Losing your eye

Discussion in 'Research' started by TheokinsJ, Jul 12, 2013.

  1. TheokinsJ

    TheokinsJ Lore Master

    In medieval times, was losing your eye a big deal? I know it would have been very painful but would you live? In my WIP, my main character loses his eye (well, he doesn't lose it, but someone slashes his face and it cuts his eyeball), would he live through such a wound? Would it become infected and result in death? What was the usual treatment for such a wound?
  2. Aosto

    Aosto Mystagogue

    The chance of infection would be very very high. I can't comment on any medical procedures they would have used though.
  3. Ireth

    Ireth Mythic Scribe

    Related question: assuming the person lives through it, how would their depth perception and such be affected?
  4. Butterfly

    Butterfly Dark Lord

    I'd assume, due the era, they'd be experienced enough and willing enough to use a red hot iron poker in such a situation and cauterise out the injured eye along with the infection. Might be a bit messy though, and noisy, but likely, the patient would be well drunk by then, or bopped on the head by a friend.
  5. skip.knox

    skip.knox Staff Moderator

    Cauterize. Risk of trauma and shock. Depends on nature of the wound. When someone was intentionally blinded it was usually by smashing or even scooping out the eye, then cauterizing. Bandaging such a wound was just inviting infection. This was done to those unfortunate enough to be a failed claimant to the Byzantine throne, for example, where the idea was not to kill them (which was sinful) but to make them so they would be neutralized as a rival.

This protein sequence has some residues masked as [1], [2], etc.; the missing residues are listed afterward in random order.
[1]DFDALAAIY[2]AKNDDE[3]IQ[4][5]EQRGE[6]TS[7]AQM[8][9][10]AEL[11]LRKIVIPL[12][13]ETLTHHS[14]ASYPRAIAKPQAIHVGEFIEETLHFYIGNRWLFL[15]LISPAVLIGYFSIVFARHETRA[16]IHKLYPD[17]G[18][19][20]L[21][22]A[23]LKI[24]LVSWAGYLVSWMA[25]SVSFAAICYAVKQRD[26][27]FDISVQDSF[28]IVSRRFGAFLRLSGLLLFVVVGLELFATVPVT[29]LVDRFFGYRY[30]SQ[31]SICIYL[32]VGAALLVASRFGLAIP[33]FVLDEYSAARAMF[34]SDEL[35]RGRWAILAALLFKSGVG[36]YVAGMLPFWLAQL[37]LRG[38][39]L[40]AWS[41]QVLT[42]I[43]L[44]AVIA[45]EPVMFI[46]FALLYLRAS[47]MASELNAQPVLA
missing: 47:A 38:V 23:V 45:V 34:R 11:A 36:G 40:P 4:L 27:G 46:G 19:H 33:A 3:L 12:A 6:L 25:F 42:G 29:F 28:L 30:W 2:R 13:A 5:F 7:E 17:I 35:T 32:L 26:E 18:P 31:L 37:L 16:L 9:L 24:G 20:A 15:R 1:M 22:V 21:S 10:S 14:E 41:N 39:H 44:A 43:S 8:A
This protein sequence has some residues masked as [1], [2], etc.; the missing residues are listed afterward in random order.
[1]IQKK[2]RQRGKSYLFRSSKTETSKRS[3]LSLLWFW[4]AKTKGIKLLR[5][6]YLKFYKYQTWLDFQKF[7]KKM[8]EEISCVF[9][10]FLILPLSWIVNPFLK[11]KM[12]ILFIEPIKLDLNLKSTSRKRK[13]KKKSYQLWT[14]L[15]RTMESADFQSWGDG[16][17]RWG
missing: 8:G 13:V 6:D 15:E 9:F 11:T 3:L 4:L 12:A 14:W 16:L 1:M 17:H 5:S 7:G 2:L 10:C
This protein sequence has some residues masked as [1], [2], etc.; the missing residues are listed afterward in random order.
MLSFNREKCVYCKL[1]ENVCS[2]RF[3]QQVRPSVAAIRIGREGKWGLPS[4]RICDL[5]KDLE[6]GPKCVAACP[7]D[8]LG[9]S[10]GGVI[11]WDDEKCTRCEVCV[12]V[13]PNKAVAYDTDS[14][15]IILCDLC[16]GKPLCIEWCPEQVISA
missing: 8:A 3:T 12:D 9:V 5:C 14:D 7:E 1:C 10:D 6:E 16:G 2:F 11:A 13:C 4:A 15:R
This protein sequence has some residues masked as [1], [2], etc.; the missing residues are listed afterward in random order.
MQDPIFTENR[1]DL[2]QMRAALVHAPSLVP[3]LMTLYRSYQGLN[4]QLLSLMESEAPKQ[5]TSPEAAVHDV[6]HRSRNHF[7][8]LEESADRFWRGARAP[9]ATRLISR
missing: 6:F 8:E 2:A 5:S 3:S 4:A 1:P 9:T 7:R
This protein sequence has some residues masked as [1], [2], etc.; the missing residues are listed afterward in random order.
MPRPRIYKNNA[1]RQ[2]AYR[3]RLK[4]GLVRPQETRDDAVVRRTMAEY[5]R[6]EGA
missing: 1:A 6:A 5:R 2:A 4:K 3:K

OTOH, taking an arrow to the eye is an altogether different matter!

    Oh, and depth perception is definitely affected. You aren't allowed to drive with sight in only one eye for this reason. A one-eyed man could still be a farmer, but his career as an artillery spotter would be over. :)
    TheokinsJ likes this.
  6. Zero Angel

    Zero Angel Dark Lord

    Xiahou Dun plucked the arrow out and swallowed his eye off it.

    That was in like 200 AD. So yeah, people can live through it. (Oh, and although the eating of it was probably fiction, he really did get his eye shot out and lived through it).
  7. wordwalker

    wordwalker Dark Lord

    Depth perception loss means quite a bit. Not only does it play holy hell with any chance of using ranged attacks, it takes effort just to learn to pick up a mug without knocking it over.

    Then there's the massive blind side you've just picked up-- and that anyone looking at you can see is your weakness. A nervous character (or just one on a busy street) is going to spend a lot of time glancing to that side, and positioning himself along walls or on the "safe" side of a friend.
  8. skip.knox

    skip.knox Staff Moderator

    BTW, you can easily discover for yourself what affect being one-eyed would have. Just make a patch and wear it for a day. Not while driving, please!
    Ireth likes this.
  9. Daichungak

    Daichungak Master

    Losing an eye does not result in the loss of your depth perception. A close friend of mine lost his eye (shrapnel) and his depth perception is fine. According to him the biggest annoyance is the huge blind spot.
  10. Kevlar

    Kevlar Lore Master

    Most states/provinces do actually allow you to drive with one functioning eye, as far as I'm aware, though restrictions may apply or a handicapped certificate may be handed out. In fact, if memory serves, the FAA has licensed thousands of one-eyed pilots. Losing an eye does not have nearly as much effect on depth perception as one might expect. There is actually a whole host of things that tip us off as to how near or far something is, and the vast majority are discernible with monocular (that is, one-eyed) vision. Details: